PARIS (Reuters) - The World Council of Churches (WCC) urged its Protestant, Orthodox and Anglican member churches on Thursday to lobby their congregations and national governments to support a political solution to the war in Syria.
The Geneva-based WCC made the appeal after a meeting with international envoy for Syria Lakhdar Brahimi and former United Nations Secretary-General Kofi Annan, who both asked Christian leaders to help mobilize public opinion for peace.
The appeal by the WCC, representing about a quarter of the world’s 2.2 billion Christians, follows similar calls by the Roman Catholic Church — which makes up over half of global Christianity — and many evangelical leaders.
“Churches must continue to raise their voice in their congregations and with their governments,” said a WCC communique after the meeting near Geneva on Wednesday.
“We must strengthen the public outcry so that those in power will protect the common interest of humanity.”
WCC General Secretary Rev Olaf Fyske Tveit told Reuters there was “consensus in the whole Christian family” for a negotiated peace in Syria and Brahimi and Annan convinced church leaders it could happen “if there is enough political support.”
He noted that even many United States evangelicals, who mostly backed earlier U.S. military interventions in Afghanistan and Iraq, had spoken out against military strikes in Syria after a poison gas attack outside Damascus killed hundreds of people.
“I’ve seen no Christian leader voice support for those strikes,” Tveit said. “The time has passed when anyone believed that one side could win. The only way forward is to support the political solution.”
A U.S.-Russian deal to remove Syria’s chemical weapons averted the looming prospect of a U.S. military strike, but international mediation since then has not yet been able to agree on opening so-called “Geneva 2” peace talks.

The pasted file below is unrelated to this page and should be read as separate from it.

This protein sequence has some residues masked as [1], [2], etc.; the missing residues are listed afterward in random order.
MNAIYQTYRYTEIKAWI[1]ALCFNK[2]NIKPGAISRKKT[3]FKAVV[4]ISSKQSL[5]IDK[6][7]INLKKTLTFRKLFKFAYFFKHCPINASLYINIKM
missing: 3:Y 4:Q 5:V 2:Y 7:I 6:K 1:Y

The WCC communique urged the United Nations Security Council to set a date for peace talks and take steps to de-escalate the conflict, including an arms embargo and measures to stop the flow of foreign combatants into Syria.
It also urged full access for humanitarian aid by church-related relief agencies in Syria and among refugees in neighboring countries.
Tveit said Brahimi urged church leaders to help “mobilize for a common understanding of the need for a political process” and Annan asked them to spread the message to “go beyond ‘not go to war’ but build peace.”
Churches have already been active in several countries in opposing the war in Syria, where the local Christian minority has come under attack from Islamist militants and many have fled abroad.
At the Vatican, Pope Francis led Roman Catholics in a world-wide day of prayer on September 7 for peace in Syria.
In Britain, where parliament voted against joining any U.S.-led military strikes, Archbishop of Canterbury Justin Welby warned the government against “rushing to judgment” and taking steps that could have unforeseeable consequences in the Muslim world.
Leith Anderson, president of the influential U.S. National Association of Evangelicals, said: “Most of our leaders think military action against Syria is the wrong way to go.”
Geoff Tunicliffe, Secretary General of the World Evangelical Alliance, said Christian leaders in the Middle East agreed that “any military intervention by the United States will have a detrimental effect on the situation, and in particular for Christians in Syria.”
Metropolitan Hilarion, foreign minister of the Russian Orthodox Church, said U.S. church leaders “can play a special role because they can influence the institutions of American government and the president.”
Hilarion, who also took part in the WCC meeting, told Reuters Moscow’s support for the Syrian government was not an issue at the meeting because all church leaders present “were unanimous with regards to the inadmissibility of air strikes.”
He said the Moscow Patriarchate’s position coincided with Russian policy, which he described as support for the Damascus government but not for President Bashar al-Assad specifically, but he was there representing his church.
Leaders of six Orthodox and Catholic churches in Syria also attended the meeting, as did representatives of the Church of England, the Evangelical Church in Germany (EKD) and two U.S. Protestant churches — Church of the Brethren and Christian Church (Disciples of Christ) — active in peace efforts.
Reporting by Tom Heneghan; Editing by Mark Trevelyan